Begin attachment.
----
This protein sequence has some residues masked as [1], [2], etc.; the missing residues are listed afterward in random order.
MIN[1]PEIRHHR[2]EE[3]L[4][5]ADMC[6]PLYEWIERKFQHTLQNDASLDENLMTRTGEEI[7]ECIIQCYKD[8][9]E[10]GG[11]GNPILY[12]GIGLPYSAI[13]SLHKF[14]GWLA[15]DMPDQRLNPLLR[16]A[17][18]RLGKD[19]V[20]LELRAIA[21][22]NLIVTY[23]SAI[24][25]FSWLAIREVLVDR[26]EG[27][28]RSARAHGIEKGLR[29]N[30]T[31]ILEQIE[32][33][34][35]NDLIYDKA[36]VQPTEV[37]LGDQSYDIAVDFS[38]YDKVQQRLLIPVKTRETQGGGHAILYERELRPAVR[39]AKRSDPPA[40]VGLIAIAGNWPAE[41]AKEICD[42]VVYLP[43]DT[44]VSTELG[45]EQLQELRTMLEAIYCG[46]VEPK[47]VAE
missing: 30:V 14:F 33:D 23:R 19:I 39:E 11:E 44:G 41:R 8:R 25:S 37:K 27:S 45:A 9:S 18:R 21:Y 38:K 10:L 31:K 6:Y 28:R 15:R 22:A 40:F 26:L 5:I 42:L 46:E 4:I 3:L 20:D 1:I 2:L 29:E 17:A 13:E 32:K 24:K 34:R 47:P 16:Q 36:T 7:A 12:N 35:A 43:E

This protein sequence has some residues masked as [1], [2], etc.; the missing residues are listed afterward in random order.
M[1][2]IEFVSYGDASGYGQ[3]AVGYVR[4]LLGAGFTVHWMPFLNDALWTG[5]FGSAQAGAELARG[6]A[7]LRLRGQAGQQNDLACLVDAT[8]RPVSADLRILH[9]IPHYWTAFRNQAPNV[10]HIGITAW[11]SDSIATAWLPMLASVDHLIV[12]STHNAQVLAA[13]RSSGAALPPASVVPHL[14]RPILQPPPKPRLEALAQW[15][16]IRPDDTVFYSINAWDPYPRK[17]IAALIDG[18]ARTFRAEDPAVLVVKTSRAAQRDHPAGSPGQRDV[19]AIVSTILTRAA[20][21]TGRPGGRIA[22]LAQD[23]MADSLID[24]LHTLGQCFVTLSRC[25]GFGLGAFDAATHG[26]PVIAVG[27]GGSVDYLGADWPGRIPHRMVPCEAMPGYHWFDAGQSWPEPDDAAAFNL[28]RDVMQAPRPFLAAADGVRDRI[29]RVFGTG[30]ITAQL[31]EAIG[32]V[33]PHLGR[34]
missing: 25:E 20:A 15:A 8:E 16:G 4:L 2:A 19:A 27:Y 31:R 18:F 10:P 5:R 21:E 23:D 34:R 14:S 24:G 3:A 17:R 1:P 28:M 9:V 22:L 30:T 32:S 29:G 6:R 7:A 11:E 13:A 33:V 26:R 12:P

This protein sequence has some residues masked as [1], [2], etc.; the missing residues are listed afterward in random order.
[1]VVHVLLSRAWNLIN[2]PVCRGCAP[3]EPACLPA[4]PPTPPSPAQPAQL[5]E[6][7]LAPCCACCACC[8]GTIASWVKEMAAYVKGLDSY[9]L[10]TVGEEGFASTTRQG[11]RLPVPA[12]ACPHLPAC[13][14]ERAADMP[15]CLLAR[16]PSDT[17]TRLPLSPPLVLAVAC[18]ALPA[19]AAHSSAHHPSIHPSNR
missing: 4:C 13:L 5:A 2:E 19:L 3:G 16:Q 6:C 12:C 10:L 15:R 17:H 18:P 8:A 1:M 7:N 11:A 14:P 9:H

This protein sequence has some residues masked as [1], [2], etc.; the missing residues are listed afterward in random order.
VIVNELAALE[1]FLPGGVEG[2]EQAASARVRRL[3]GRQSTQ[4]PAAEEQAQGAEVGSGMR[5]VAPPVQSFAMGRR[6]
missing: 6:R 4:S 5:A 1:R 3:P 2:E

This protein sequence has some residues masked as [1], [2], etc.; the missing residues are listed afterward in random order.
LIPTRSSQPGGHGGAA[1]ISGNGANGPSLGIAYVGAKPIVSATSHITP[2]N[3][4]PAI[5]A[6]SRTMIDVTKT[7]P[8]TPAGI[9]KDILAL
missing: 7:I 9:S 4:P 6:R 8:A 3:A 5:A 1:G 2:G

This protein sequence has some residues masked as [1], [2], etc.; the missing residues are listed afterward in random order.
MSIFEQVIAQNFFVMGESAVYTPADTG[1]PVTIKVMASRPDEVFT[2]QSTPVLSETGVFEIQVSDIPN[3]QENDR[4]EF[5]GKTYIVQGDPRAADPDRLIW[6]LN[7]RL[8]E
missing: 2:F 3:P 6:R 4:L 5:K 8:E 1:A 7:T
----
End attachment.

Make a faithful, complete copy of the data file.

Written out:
This protein sequence has some residues masked as [1], [2], etc.; the missing residues are listed afterward in random order.
MIN[1]PEIRHHR[2]EE[3]L[4][5]ADMC[6]PLYEWIERKFQHTLQNDASLDENLMTRTGEEI[7]ECIIQCYKD[8][9]E[10]GG[11]GNPILY[12]GIGLPYSAI[13]SLHKF[14]GWLA[15]DMPDQRLNPLLR[16]A[17][18]RLGKD[19]V[20]LELRAIA[21][22]NLIVTY[23]SAI[24][25]FSWLAIREVLVDR[26]EG[27][28]RSARAHGIEKGLR[29]N[30]T[31]ILEQIE[32][33][34][35]NDLIYDKA[36]VQPTEV[37]LGDQSYDIAVDFS[38]YDKVQQRLLIPVKTRETQGGGHAILYERELRPAVR[39]AKRSDPPA[40]VGLIAIAGNWPAE[41]AKEICD[42]VVYLP[43]DT[44]VSTELG[45]EQLQELRTMLEAIYCG[46]VEPK[47]VAE
missing: 30:V 14:F 33:D 23:R 19:I 39:E 11:E 44:G 41:R 8:R 25:S 37:K 27:S 45:A 9:S 18:R 21:Y 38:K 10:L 31:K 6:Y 28:R 15:R 22:A 40:F 26:L 5:I 42:L 46:E 4:I 3:L 20:D 1:I 2:L 29:E 17:A 13:E 32:K 24:K 34:R 47:P 16:Q 36:T 7:A 12:N 35:A 43:E

This protein sequence has some residues masked as [1], [2], etc.; the missing residues are listed afterward in random order.
M[1][2]IEFVSYGDASGYGQ[3]AVGYVR[4]LLGAGFTVHWMPFLNDALWTG[5]FGSAQAGAELARG[6]A[7]LRLRGQAGQQNDLACLVDAT[8]RPVSADLRILH[9]IPHYWTAFRNQAPNV[10]HIGITAW[11]SDSIATAWLPMLASVDHLIV[12]STHNAQVLAA[13]RSSGAALPPASVVPHL[14]RPILQPPPKPRLEALAQW[15][16]IRPDDTVFYSINAWDPYPRK[17]IAALIDG[18]ARTFRAEDPAVLVVKTSRAAQRDHPAGSPGQRDV[19]AIVSTILTRAA[20][21]TGRPGGRIA[22]LAQD[23]MADSLID[24]LHTLGQCFVTLSRC[25]GFGLGAFDAATHG[26]PVIAVG[27]GGSVDYLGADWPGRIPHRMVPCEAMPGYHWFDAGQSWPEPDDAAAFNL[28]RDVMQAPRPFLAAADGVRDRI[29]RVFGTG[30]ITAQL[31]EAIG[32]V[33]PHLGR[34]
missing: 25:E 20:A 15:A 8:E 16:G 4:L 2:A 19:A 27:Y 31:R 18:F 10:P 5:R 21:E 23:D 34:R 14:S 24:G 3:A 17:R 1:P 28:M 9:V 22:L 30:T 32:S 29:G 6:R 7:A 11:E 13:A 33:V 26:R 12:P

This protein sequence has some residues masked as [1], [2], etc.; the missing residues are listed afterward in random order.
[1]VVHVLLSRAWNLIN[2]PVCRGCAP[3]EPACLPA[4]PPTPPSPAQPAQL[5]E[6][7]LAPCCACCACC[8]GTIASWVKEMAAYVKGLDSY[9]L[10]TVGEEGFASTTRQG[11]RLPVPA[12]ACPHLPAC[13][14]ERAADMP[15]CLLAR[16]PSDT[17]TRLPLSPPLVLAVAC[18]ALPA[19]AAHSSAHHPSIHPSNR
missing: 4:C 13:L 5:A 2:E 19:L 3:G 16:Q 6:C 12:C 10:L 15:R 17:H 18:P 8:A 1:M 7:N 11:A 14:P 9:H

This protein sequence has some residues masked as [1], [2], etc.; the missing residues are listed afterward in random order.
VIVNELAALE[1]FLPGGVEG[2]EQAASARVRRL[3]GRQSTQ[4]PAAEEQAQGAEVGSGMR[5]VAPPVQSFAMGRR[6]
missing: 6:R 4:S 5:A 1:R 3:P 2:E

This protein sequence has some residues masked as [1], [2], etc.; the missing residues are listed afterward in random order.
LIPTRSSQPGGHGGAA[1]ISGNGANGPSLGIAYVGAKPIVSATSHITP[2]N[3][4]PAI[5]A[6]SRTMIDVTKT[7]P[8]TPAGI[9]KDILAL
missing: 7:I 9:S 4:P 6:R 8:A 3:A 5:A 1:G 2:G

This protein sequence has some residues masked as [1], [2], etc.; the missing residues are listed afterward in random order.
MSIFEQVIAQNFFVMGESAVYTPADTG[1]PVTIKVMASRPDEVFT[2]QSTPVLSETGVFEIQVSDIPN[3]QENDR[4]EF[5]GKTYIVQGDPRAADPDRLIW[6]LN[7]RL[8]E
missing: 2:F 3:P 6:R 4:L 5:K 8:E 1:A 7:T